If it were up to GOP presidential candidate Bobby Jindal, mayors of "sanctuary cities" would all be arrested and sued.
In an interview with Boston Herald Radio on Monday, the Louisiana governor took a firm stance against those cities and counties that refuse to fully cooperate with Immigration and Customs Enforcement.
"I would hold them as an accomplice, make them criminally culpable. I’d also make them civilly liable so that families -- victims' families -- could sue," Jindal said, alluding to a previously deported felon who was charged with the murder of Kathryn Steinle in San Francisco last month. The incident has been a major talking point among Republicans targeting immigration policy.
"Especially if the prosecutors aren’t taking action or the mayor’s not changing their ways, I’d allow the families to go to court to sue them civilly as well to recover damages,” he continued.
There are a wide range of ways in which jurisdictions deal with ICE, ranging from those that comply completely to those where city employees are barred from questioning people about their immigration status and where the use of municipal resources cannot be used to enforce immigration law. When HuffPost asked Jindal's campaign which definition the candidate is using when he refers to sanctuary cities, it directed us to this map.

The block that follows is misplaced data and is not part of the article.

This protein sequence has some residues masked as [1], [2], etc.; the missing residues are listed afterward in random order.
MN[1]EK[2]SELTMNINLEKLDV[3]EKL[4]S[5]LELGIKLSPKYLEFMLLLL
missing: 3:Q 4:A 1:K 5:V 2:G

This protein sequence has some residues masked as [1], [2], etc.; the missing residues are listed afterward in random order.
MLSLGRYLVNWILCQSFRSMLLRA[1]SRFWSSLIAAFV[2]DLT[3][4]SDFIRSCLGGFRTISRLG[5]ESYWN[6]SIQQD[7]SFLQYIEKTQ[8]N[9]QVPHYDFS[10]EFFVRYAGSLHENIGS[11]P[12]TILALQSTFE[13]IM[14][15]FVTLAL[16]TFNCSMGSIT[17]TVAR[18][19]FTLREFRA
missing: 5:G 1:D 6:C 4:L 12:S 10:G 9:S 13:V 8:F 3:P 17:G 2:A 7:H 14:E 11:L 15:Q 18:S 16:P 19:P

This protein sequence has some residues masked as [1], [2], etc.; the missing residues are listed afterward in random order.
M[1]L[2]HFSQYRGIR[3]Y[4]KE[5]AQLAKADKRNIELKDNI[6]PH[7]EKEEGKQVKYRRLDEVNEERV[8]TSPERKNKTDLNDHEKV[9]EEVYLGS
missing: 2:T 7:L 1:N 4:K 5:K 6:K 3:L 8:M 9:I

Republican presidential candidate Jeb Bush also spoke out against sanctuary cities on Monday and called for police to become more involved in enforcing immigration laws.
Joseph Curtatone, mayor of the sanctuary city Somerville, Massachusetts, joined Boston Herald Radio after Jindal's segment and brushed off the comments as an attention-seeking tactic.
"You say something absurd, you fearmonger, you play to the crowd, you try to create the crowd and the mob -- and we’re smarter than that," Curtatone said. "We're better than that. To say a blanket statement that sanctuary cities in and of itself spur someone to commit a heinous crime is really offensive. And his proposal to arrest mayors? Well, come and get me. Come and get me, I’m right here."
He added that he would have handled the Steinle case differently and that it's unfair to use it as an example for the case against sanctuary cities.
"Some of us have been sanctuary cities now for almost 30 years, and some of what we've seen over that time period ... is a growing respect and trust with every segment of our community," he said, adding later, "Unfortunately that terrible incident [in San Francisco] is being used to describe an entire population, and it's being used by people like Bobby Jindal who say the most absurd, offensive things against one segment of the population."
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